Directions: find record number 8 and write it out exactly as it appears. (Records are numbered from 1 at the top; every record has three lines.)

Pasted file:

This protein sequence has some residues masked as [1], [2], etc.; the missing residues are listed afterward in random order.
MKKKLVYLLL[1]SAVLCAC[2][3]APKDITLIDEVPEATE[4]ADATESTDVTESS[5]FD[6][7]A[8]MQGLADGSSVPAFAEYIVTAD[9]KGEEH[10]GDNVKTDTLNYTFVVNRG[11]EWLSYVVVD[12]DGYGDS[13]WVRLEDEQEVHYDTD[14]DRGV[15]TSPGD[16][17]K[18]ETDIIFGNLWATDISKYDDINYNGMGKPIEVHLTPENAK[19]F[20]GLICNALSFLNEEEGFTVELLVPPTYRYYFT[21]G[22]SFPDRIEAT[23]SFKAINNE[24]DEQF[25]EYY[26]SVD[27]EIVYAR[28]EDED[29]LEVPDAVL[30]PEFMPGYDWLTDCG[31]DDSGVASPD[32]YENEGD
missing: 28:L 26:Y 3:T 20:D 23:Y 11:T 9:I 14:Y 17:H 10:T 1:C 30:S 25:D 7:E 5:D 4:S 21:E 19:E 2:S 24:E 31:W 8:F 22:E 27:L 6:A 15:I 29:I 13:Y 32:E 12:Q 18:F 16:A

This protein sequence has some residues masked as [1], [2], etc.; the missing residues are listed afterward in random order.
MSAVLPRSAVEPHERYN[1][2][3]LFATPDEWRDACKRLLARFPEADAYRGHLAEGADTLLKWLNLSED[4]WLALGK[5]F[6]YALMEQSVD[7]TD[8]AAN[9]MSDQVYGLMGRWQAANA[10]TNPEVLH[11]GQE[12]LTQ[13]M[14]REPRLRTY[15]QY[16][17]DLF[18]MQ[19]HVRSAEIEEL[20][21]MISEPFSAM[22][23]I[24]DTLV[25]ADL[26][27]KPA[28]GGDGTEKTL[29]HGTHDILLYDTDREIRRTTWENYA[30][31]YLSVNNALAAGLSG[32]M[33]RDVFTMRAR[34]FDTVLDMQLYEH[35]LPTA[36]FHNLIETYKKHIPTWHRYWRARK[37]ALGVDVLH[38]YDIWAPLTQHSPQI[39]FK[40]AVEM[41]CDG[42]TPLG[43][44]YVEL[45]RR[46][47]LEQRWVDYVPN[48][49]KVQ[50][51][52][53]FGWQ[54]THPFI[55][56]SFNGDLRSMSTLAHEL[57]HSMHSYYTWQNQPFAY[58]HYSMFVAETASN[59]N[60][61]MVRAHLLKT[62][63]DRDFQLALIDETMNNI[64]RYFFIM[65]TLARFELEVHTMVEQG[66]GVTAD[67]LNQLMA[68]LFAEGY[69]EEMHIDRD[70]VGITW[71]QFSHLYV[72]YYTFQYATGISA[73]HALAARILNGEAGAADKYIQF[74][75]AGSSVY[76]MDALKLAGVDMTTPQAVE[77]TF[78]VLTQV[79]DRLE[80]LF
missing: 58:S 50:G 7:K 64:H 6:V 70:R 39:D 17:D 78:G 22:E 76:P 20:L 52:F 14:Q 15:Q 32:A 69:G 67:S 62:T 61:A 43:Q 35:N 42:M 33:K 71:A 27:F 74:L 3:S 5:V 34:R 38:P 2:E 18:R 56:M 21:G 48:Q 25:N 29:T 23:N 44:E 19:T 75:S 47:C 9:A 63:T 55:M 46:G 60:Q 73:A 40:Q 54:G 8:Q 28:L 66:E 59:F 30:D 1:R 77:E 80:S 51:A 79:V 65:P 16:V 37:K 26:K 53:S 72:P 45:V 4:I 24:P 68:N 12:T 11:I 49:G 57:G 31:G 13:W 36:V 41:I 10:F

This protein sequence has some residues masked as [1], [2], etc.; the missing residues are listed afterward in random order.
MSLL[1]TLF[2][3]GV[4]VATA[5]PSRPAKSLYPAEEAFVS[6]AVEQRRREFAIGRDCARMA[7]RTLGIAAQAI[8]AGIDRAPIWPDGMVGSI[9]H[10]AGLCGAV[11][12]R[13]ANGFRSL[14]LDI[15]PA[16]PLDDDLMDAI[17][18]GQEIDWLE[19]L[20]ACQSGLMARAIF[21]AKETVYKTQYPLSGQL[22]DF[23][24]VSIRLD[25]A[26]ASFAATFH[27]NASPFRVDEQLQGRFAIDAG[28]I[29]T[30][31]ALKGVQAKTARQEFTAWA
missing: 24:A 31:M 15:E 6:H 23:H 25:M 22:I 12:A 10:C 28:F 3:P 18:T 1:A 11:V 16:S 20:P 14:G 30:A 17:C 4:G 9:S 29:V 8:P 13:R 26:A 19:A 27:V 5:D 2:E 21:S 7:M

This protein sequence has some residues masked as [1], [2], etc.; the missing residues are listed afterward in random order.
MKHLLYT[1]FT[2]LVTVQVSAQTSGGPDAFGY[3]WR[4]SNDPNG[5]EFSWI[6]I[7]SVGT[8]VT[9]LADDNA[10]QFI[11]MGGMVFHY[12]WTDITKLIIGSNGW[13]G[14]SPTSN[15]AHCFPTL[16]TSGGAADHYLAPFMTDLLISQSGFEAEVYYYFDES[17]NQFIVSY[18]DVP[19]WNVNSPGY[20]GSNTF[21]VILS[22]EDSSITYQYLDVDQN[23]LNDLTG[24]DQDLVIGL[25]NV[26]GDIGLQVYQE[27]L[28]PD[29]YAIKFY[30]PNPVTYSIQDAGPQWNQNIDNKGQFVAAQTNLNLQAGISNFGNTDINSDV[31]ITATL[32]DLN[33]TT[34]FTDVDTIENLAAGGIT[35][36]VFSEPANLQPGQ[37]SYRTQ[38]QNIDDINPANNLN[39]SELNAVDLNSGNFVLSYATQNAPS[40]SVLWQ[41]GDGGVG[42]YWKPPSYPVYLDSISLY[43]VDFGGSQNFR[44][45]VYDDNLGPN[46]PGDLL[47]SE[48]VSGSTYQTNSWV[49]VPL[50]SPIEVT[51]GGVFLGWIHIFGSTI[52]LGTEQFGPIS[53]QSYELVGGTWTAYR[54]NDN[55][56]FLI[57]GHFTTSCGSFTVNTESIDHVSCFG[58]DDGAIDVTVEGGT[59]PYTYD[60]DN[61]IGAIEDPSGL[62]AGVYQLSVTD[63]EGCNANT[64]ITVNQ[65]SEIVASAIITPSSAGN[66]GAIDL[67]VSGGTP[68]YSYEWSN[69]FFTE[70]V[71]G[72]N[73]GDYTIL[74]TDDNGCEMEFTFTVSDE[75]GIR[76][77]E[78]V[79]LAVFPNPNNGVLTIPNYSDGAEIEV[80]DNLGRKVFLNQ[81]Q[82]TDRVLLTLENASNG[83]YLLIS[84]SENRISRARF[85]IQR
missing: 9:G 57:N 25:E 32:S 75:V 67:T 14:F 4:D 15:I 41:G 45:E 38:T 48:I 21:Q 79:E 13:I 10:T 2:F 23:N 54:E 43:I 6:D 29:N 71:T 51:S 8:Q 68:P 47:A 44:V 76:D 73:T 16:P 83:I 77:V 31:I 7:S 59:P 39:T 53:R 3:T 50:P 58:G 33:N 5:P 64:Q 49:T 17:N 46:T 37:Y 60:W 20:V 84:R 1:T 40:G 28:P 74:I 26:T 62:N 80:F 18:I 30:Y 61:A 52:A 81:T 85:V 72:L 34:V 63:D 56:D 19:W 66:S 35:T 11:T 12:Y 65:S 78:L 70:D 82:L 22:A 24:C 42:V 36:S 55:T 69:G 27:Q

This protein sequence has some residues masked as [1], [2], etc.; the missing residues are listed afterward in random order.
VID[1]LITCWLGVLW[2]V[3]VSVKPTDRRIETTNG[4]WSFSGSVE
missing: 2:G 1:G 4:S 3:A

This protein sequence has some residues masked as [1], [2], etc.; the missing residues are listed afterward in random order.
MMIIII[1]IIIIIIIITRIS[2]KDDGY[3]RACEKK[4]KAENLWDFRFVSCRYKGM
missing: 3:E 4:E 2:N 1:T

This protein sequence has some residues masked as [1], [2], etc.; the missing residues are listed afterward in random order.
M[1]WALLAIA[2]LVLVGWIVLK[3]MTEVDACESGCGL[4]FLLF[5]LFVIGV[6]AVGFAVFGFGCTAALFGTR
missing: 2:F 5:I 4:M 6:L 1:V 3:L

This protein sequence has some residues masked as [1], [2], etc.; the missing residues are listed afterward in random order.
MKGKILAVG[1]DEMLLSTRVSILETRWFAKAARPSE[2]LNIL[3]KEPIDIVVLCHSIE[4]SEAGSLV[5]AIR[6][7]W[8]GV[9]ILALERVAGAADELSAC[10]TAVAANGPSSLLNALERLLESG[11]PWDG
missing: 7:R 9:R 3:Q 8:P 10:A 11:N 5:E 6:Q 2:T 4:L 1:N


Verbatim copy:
This protein sequence has some residues masked as [1], [2], etc.; the missing residues are listed afterward in random order.
MKGKILAVG[1]DEMLLSTRVSILETRWFAKAARPSE[2]LNIL[3]KEPIDIVVLCHSIE[4]SEAGSLV[5]AIR[6][7]W[8]GV[9]ILALERVAGAADELSAC[10]TAVAANGPSSLLNALERLLESG[11]PWDG
missing: 7:R 9:R 3:Q 8:P 10:A 11:N 5:E 6:Q 2:T 4:L 1:N